Meanwhile, win or lose in local test cases, the Tea Party remains a force. So does the GOP mainstream.

• "I did what I could to help him," said Mayor A C Wharton last week about the runoff-election victory of Lee Harris over Kemba Ford in City Council District 7.

The campaign of Harris, a University of Memphis law professor, was not lacking in support from members of the city's business and political elite, many of whom took a proprietary interest in the district, which takes in much of downtown as well as the surrounding inner city. Beyond that, the seat vacated by former council member Barbara Swearengen Ware is well situated to provide a tip-over vote in many a contested issue.

In any case, Wharton regarded the District 7 outcome as symbolic. "It was a vindication for the administration," he said, mindful perhaps that Ford, who had the support of city-employee unions, had vigorously criticized the pay and benefit cuts imposed on city workers in this year's budget.

Although many observers, including the candidates themselves, expected a closer outcome, Harris prevailed by a 2-to-1 margin. The final official totals were: Harris, 2,587 votes, or 67.25 percent of the total; Ford, 1,259 votes, or 32.73 percent.

Harris, who appeared to have swept the district's precincts, proclaimed that "service and dedication beat the brand name."

After a testy exchange between the two candidates on election night, Ford's campaign issued a statement: "Ford says she told Harris by phone that she hopes he does right by the people in District 7, and that she hopes he lives up to his promises. 'I will be watching,' she said. 'This is my first race, and it will not be my last. I will be very active in the community.'"

• Although he is one of the 21 members of the school-merger planning commission, Bartlett mayor Keith McDonald leaves very little doubt that he intends a more independent course for his city's schools than the "large, homogenized" system that would result from a totally amalgamated city/county school system.

After spelling out what he saw as Bartlett's public-school options to attendees at a "town hall" session at the Bartlett Municipal Center Monday night, McDonald sketched out his preference: a municipal school system run by the city and involved in ways yet to be determined with other municipalities and unincorporated county areas via "memorandums of understanding."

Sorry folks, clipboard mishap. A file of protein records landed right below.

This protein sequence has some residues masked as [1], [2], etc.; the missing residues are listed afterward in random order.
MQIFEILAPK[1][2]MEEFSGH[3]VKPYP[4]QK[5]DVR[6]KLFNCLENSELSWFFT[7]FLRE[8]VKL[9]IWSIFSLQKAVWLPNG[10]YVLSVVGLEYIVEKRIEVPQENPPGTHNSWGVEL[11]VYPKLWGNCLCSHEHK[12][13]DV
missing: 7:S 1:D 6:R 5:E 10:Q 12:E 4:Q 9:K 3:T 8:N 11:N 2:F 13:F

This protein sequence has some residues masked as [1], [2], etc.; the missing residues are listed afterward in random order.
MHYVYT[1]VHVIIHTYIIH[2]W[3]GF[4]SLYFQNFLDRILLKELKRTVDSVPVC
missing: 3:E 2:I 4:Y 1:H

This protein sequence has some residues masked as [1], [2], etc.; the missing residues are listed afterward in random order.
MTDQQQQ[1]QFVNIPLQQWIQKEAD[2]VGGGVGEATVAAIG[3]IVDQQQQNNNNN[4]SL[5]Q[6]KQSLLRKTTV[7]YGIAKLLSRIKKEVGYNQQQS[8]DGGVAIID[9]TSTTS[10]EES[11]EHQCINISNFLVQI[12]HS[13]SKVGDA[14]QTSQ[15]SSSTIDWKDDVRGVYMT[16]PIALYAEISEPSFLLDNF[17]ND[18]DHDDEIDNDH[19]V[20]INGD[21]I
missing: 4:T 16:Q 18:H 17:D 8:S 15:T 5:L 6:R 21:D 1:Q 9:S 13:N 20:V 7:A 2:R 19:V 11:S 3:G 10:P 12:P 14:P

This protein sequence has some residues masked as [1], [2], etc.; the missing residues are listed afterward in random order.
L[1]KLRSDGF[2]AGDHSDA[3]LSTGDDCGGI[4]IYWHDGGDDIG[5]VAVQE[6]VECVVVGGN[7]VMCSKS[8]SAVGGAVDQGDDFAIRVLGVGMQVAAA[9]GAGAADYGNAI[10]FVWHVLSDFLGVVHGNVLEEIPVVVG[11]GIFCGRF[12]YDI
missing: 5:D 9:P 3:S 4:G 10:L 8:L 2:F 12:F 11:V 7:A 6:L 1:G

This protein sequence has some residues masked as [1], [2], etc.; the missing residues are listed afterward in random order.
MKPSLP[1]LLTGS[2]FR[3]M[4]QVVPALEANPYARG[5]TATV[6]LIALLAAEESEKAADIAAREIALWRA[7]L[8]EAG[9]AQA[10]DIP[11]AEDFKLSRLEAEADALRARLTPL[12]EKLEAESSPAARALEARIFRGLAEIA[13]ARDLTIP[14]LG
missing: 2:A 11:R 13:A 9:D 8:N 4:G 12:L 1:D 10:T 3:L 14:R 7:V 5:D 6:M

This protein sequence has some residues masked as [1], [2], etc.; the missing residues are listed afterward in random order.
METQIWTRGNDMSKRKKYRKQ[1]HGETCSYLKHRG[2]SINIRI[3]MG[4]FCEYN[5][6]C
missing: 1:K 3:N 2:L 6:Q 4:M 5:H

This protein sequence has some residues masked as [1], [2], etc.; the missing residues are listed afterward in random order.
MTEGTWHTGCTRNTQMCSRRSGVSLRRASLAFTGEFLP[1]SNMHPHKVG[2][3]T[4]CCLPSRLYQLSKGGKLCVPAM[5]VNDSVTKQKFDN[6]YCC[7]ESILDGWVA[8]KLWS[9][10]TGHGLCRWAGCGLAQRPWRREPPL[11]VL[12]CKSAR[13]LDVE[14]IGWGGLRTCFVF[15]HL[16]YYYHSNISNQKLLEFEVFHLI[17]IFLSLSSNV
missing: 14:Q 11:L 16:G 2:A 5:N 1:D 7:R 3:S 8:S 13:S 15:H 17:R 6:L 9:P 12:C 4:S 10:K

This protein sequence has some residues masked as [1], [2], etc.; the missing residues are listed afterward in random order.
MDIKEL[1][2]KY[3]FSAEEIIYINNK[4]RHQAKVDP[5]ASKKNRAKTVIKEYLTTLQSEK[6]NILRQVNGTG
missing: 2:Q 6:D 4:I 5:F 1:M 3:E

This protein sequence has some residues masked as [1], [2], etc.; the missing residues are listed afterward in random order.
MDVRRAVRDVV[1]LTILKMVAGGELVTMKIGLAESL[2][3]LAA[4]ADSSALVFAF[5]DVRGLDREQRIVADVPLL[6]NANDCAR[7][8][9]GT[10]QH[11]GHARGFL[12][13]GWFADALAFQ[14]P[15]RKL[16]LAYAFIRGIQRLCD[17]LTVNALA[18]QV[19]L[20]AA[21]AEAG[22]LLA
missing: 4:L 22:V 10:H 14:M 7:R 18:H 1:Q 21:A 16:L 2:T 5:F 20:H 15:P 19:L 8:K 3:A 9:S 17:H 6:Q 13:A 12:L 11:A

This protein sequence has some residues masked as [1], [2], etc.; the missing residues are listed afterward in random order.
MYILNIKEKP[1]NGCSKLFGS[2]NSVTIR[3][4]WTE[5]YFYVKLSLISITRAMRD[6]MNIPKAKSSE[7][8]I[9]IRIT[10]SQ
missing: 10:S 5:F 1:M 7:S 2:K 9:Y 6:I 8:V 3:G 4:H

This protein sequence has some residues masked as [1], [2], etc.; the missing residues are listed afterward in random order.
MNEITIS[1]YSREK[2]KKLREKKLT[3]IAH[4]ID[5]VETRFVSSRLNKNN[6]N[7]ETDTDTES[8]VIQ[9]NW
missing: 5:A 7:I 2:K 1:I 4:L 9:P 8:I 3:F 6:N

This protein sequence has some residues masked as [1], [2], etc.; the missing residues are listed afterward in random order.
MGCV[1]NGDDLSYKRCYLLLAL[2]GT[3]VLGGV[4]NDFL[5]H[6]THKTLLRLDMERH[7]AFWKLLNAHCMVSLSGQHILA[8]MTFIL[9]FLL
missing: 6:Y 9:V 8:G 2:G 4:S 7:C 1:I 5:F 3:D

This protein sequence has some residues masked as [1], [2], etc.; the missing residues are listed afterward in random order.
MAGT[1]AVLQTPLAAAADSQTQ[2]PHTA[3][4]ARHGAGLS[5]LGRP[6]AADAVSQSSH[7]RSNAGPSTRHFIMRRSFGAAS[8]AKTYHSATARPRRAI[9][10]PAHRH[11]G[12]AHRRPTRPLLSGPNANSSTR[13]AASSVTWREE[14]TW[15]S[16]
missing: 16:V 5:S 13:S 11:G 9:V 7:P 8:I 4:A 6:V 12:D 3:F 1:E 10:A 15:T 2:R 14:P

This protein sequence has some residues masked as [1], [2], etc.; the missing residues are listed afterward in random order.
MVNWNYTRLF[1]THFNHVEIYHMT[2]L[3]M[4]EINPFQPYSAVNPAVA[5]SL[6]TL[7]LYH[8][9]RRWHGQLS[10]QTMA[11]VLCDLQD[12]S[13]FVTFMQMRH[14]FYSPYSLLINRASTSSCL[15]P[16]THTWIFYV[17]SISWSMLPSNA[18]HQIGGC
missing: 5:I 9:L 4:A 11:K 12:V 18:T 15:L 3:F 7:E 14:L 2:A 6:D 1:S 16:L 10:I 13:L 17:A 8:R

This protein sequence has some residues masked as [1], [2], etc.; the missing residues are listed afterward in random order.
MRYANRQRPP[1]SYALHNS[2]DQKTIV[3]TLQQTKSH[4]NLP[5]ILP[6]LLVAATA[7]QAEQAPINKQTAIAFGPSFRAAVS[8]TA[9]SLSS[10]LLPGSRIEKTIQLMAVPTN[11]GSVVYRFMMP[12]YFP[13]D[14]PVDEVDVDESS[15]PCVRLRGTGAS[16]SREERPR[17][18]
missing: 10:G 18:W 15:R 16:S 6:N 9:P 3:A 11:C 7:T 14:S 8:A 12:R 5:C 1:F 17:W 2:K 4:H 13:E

McDonald enumerated several unknowns. One was the cost of obtaining existing school infrastructure. He believes he can make the case that Bartlett has already paid in full for its school facilities through the state-ordained distribution-of-funding formula. "The worst case," he said, would be the schools' "book value" (which he estimated at $65 million, plus the cost of debt service, "53 cents on the tax rate").

Although the Norris-Todd bill seemingly allows for the creation in 2013 of new special school districts in Shelby County other than municipal ones, McDonald said he thought the legislature would shy away from non-municipal systems on the grounds that to allow their creation would involve the extension of new taxing authority.

Consultants hired by the city will report on January 16th on the feasibility of a city system, with a referendum possible by next November, McDonald said.

Though it was unclear to what extent he meant the remark to apply to a separate Bartlett educational system, McDonald was strikingly firm on his commitment to quality education for his city. "In politics you have to be careful which sword you are willing to die on. I'm willing to die on this one."